In November 2014 we presented you 2 articles based on Johannes Stawowy‘s archives of Bob De Moor‘s visit to Mülheim, Germany back in 1986, and more precisely the Q&A session which took place on March 14 & 15 of 1986. There is a lot more that can be told from this visit to Germany, so today we bring you part 3.
But Bob De Moor did more than just answering questions as you can read in this and this article. Johannes now sent us 2 extra photographs of drawings which Bob De Moor made in Mülheim.
They were drawn on the paper board that De Moor used during his Q&A session and on which he drew various examples of Tintin characters and explained how they were being drawn for use in the animated Belvision film “The lake of Sharks”. Note that this is/was not the easiest way of drawing as many comic authors will acknowledge.
The first drawing shows Barelli reading his own adventures and saying that the stories are great. The second one shows a very simplified drawing of the cover of the Tintin album “Red Rackham’s Treasure”. If you look well you can actually see Bob De Moor‘s signature on the bottom right with underneath it, ‘Studios Hergé‘.
In the next days and weeks we’ll continue with more articles based on the archives of Johannes Stawowy.
But that’s not all, Johannes was also the person who had organized an exhibition (“Tim in Mülheim”) in March 1986, Johannes was only 18 then. He invited Bob De Moor for a Q&A session on March 14&15 which was preceded by a screening of “Tintin and the Lake of Sharks”. From that Q&A session with Bob De Moor, several videos also landed on Youtube. You can see all 3 below. You’ll see Bob De Moor explaining how he works both for Tintin and his own books (Barelli), and also how things went when preparing for the film “Tintin and the Lake of Sharks”.
We asked Johannes some background info on how he got to meet Bob De Moor: During my childhood I was an enthusiastic reader of Hergé’s work, but also of that of many other Franco-Belgian classic comic authors. When I was 15 years old, my passion for Hergé became more professional; Hergé had just died and in Germany there was almost nothing to be found from and about him, except the Tintin-books. So I sought contact with the Studios Hergé and Bob de Moor invited me to visit them! In the following years I founded a magazine (“Herges Universum”) and organized an exhibition (“Tintin in Mülheim” 14 March 1986), to which Bob De Moor came personally and explained his work for the Studios and the characters he worked on. At the end of these two days he sat exhausted in my children’s room and drew even more pictures for me. My highlight was a six-week vacation in the Studios Hergé in 1986. I was mainly there to bring some order into the archives and during that time they still had all the originals from Hergé and Bob De Moor. Looking back it seems like a dream to me.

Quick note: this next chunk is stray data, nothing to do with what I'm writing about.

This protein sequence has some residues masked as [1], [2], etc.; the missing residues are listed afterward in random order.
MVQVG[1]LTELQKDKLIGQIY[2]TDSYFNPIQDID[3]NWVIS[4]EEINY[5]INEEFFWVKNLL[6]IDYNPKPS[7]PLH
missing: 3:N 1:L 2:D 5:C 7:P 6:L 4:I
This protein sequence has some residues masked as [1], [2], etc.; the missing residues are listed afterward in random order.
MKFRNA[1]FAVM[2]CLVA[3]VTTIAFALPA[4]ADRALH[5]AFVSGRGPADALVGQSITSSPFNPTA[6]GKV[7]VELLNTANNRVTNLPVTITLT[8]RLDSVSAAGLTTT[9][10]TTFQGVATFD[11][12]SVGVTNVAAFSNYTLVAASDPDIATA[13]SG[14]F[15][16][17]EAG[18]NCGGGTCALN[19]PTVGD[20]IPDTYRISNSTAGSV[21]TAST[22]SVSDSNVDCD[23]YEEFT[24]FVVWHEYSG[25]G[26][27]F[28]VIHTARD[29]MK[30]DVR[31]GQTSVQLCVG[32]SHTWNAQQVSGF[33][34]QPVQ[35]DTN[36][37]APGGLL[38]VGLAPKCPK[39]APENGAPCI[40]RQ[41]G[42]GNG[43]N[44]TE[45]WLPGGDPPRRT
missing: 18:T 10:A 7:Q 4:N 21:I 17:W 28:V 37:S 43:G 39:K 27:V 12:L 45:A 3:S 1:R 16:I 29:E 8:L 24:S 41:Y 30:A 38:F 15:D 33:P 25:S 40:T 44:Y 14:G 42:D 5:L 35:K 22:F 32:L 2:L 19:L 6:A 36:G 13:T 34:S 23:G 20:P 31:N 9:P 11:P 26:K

Johannes would go on to study law in Osnabrück and Oxford and would obtain his doctorate in law. He also worked for the ministry of home affairs in Berlin. Today Johannes is married, has 2 kids and lives in Potsdam. He provided us with a lot of pictures from the exhibition, but also sent us material of Bob De Moor visiting his parent’s home in Mülheim, Bob De Moor signing the Golden Book of the town of Mülheim and much more.
We show you a first selection below but we’ll be posting more articles on Bob De Moor‘s visit as we were also given some of the correspondence leading up to this visit and to Johannes staying at the Studios Hergé.
Here are 3 videos taken from the session organized with Bob De Moor, auf Deutsch jawohl!
Below are several pictures from the archives of Johannes.
Bob De Moor explaining how they worked on the “Lake of Sharks” animation film.
Bob De Moor draws Thomson and Thompson.
Bob De Moor explains how he draws Tintin (you can see the ear of Snowy already).
Bob De Moor’s drawing in the Golden Book of Mülheim.